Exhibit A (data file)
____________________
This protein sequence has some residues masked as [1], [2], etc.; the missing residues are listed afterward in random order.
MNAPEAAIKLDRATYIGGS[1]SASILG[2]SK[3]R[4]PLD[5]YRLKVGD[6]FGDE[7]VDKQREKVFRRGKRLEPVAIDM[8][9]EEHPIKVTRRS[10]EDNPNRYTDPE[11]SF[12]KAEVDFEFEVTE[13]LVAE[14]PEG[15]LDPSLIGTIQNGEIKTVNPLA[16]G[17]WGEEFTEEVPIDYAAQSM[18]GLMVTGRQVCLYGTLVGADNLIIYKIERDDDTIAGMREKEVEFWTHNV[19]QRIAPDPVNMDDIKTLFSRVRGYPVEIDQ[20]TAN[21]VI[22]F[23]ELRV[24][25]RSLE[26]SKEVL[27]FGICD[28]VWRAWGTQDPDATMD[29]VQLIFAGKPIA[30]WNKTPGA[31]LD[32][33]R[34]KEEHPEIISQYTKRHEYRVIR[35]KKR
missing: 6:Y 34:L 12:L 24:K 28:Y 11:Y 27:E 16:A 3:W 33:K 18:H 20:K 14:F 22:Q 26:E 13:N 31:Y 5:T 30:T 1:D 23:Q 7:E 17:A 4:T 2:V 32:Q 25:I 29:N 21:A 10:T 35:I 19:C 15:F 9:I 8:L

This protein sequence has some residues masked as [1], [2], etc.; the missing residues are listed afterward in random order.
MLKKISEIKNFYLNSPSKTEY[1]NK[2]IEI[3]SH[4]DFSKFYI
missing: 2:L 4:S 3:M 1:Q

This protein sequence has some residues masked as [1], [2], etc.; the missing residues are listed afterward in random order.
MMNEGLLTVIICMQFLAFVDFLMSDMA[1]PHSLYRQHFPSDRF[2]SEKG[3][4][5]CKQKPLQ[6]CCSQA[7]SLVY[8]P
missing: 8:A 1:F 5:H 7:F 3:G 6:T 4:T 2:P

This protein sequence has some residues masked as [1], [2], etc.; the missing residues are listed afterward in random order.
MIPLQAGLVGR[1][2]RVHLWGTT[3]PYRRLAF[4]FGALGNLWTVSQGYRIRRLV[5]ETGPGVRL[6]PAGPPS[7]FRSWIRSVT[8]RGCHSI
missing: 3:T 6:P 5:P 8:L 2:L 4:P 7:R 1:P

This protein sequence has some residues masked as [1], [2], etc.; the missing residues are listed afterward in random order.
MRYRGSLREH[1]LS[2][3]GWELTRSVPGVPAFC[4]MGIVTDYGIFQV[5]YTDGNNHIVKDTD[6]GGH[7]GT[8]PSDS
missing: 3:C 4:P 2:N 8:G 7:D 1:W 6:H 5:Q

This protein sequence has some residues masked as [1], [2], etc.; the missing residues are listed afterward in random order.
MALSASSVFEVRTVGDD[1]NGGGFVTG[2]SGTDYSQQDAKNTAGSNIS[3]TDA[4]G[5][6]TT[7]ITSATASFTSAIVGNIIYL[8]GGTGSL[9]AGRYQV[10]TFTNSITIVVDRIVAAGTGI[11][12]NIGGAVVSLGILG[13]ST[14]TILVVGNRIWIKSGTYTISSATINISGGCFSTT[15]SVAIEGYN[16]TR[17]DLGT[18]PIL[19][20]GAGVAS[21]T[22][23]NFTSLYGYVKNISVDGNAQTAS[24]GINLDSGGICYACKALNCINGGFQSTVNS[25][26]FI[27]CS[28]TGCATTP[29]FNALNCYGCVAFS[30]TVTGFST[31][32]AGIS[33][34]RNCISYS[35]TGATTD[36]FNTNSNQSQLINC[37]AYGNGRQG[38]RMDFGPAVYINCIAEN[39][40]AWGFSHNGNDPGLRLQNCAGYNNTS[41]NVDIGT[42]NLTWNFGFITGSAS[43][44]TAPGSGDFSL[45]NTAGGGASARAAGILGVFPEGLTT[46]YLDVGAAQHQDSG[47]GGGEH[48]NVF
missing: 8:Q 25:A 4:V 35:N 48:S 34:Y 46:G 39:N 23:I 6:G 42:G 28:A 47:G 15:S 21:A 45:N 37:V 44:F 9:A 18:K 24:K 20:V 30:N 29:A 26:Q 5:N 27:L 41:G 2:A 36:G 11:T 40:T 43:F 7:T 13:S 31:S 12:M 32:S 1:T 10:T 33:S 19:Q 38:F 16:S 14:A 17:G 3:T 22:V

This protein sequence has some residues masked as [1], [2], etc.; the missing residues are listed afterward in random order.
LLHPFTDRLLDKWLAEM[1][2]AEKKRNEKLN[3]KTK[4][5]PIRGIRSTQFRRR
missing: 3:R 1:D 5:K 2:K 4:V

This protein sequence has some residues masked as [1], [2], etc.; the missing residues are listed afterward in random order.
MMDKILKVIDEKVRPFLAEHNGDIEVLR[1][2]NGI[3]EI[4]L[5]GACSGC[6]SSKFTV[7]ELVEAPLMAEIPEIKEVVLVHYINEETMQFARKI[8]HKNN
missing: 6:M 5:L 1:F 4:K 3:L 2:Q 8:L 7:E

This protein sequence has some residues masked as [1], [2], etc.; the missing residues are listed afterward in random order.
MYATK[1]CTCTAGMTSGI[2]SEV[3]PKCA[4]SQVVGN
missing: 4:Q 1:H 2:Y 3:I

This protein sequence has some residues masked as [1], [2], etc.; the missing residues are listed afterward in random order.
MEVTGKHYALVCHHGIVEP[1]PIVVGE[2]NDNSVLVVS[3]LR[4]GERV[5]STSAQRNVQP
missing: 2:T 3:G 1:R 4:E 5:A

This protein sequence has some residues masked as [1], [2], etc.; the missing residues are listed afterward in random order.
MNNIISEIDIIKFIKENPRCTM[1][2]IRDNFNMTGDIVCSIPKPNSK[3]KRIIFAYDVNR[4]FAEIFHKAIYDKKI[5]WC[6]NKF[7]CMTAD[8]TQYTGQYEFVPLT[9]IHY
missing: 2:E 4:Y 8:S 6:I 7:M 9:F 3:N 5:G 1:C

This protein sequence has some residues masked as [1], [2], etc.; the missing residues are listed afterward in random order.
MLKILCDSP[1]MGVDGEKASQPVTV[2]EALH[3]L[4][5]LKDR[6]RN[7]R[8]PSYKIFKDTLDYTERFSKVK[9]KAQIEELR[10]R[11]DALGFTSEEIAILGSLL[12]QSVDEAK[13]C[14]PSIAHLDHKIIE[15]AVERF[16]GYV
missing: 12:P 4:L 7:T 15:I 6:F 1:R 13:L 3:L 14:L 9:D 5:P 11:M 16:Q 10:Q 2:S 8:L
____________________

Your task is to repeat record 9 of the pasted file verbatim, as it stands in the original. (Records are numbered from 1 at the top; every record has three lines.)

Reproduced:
This protein sequence has some residues masked as [1], [2], etc.; the missing residues are listed afterward in random order.
MYATK[1]CTCTAGMTSGI[2]SEV[3]PKCA[4]SQVVGN
missing: 4:Q 1:H 2:Y 3:I